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In Aragorn's Safekeeping
by:Radbooks
 [1] Reviewer:Madietta Date:October 19, 2006 4:46 PM
This is a nicely written story. It was an elegant move to make the characters come from the 1950's, which still makes them sufficiently "contemporary", but of course totally unaware of the existence of Middle-Earth since the good professor's book has not yet been published. You should play the "clash of cultures" note more often, these are the most interesting moments.

My only slightly negative comment would be that you often "ignore" the main story, meaning that you just describe briefly what happened, even though that should, in my view, still be your main focus. I know this is a work of fanfiction, presupposing that every reader interested to read this would know the underlining plot, but my belief is that writing a story like that, one should always act as if The Book (i.e. LOTR) never existed.

Otherwise I enjoy reading your story, keep posting.

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 [2] Reviewer:JunoMagic Date:December 24, 2006 2:26 PM
It's a great idea to start out with the POV of the Fellowship. :-)

I really liked Legolas' explanation and the reactions of the others. Best was Pippin. I had to to grin so broadly at that.

Cheers,
Juno

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 [3] Reviewer:JunoMagic Date:December 26, 2006 10:19 PM
Nice chapter, if a trifle on the short side. I think Thomas was very brave to keep as calm as he did. And Aragorn and his brews vs. Aspirin ... *g* I'm looking forward to what Rebecca will say when she wakes.

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 [4] Reviewer:JunoMagic Date:December 26, 2006 10:26 PM
Poor Rebecca! Having to go in the bushes in the company of a strange elf ... though I think I know a number of fangirls who would have loved that. *g*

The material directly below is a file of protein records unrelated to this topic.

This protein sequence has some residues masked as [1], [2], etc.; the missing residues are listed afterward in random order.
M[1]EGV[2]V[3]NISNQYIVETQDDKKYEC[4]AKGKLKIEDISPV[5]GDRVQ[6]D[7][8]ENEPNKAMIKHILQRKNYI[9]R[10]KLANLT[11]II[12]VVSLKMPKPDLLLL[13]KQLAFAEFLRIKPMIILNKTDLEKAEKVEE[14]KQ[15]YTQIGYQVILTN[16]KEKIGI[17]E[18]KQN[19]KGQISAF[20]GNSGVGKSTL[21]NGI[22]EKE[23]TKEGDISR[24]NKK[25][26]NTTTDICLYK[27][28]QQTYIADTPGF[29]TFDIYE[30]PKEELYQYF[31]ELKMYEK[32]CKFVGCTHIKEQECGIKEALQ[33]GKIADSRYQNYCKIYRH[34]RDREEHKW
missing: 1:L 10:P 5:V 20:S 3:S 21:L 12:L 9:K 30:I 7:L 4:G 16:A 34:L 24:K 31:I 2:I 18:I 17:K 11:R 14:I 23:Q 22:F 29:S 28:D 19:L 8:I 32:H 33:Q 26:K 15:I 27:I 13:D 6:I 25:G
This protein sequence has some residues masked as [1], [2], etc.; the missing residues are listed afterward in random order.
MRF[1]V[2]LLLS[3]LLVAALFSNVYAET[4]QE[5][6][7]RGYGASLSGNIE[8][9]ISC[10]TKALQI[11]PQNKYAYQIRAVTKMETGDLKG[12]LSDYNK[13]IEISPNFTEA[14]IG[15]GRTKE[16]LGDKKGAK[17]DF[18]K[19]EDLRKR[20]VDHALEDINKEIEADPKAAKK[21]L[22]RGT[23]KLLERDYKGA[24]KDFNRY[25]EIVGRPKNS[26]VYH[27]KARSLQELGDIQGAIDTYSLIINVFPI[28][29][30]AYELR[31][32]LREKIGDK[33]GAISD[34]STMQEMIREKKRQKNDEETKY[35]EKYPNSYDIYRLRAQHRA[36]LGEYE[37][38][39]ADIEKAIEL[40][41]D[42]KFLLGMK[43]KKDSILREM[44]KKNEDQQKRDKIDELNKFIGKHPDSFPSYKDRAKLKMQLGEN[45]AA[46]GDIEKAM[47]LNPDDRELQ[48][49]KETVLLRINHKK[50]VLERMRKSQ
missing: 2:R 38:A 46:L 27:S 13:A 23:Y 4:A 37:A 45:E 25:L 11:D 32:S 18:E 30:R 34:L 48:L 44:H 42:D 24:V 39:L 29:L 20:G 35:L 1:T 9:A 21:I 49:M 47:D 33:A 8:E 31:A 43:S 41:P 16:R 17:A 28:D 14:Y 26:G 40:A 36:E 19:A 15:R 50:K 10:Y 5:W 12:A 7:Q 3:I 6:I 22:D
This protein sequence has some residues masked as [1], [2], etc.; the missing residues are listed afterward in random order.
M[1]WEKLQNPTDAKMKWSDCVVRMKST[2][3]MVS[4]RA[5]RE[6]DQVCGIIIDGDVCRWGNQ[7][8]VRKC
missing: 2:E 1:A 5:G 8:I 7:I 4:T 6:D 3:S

Well - I think now we know what happend on earth so they got where they are now. And now they are stuck in the middle of it, poor kids! At least Sam is cooking for them!

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 [5] Reviewer:JunoMagic Date:December 26, 2006 10:38 PM
Best chapter so far - I get the feeling that you are finding your pace with this one. Rebecca's thoughts about the books is a nice twist, and her interaction with Boromir is lovely. Also, how you let the two kids get to know each other. Really a nice approach to the theme of additional Walkers! :-)

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 [6] Reviewer:JunoMagic Date:December 28, 2006 11:07 AM
Here I am, procrastinating again ... I really enjoyed this chapter, especially the Aragorn/Rebecca scene and the swordfighting lesson.

This time I even have a little bit of concrit: At the beginning of this chapter you have a pretty long paragraph that was more 'telling' than 'showing'. It's a bit awkward and doesn't really fit the general style of this chapter. I think you could simply leave that paragraph off - most of what is in there comes up again in the rest of the chapter in a much more lively fashion.
And I noticed that you used "crestfallen" twice. It's a lovely word, but unusual, so readers easily pick up on repetitions. :-(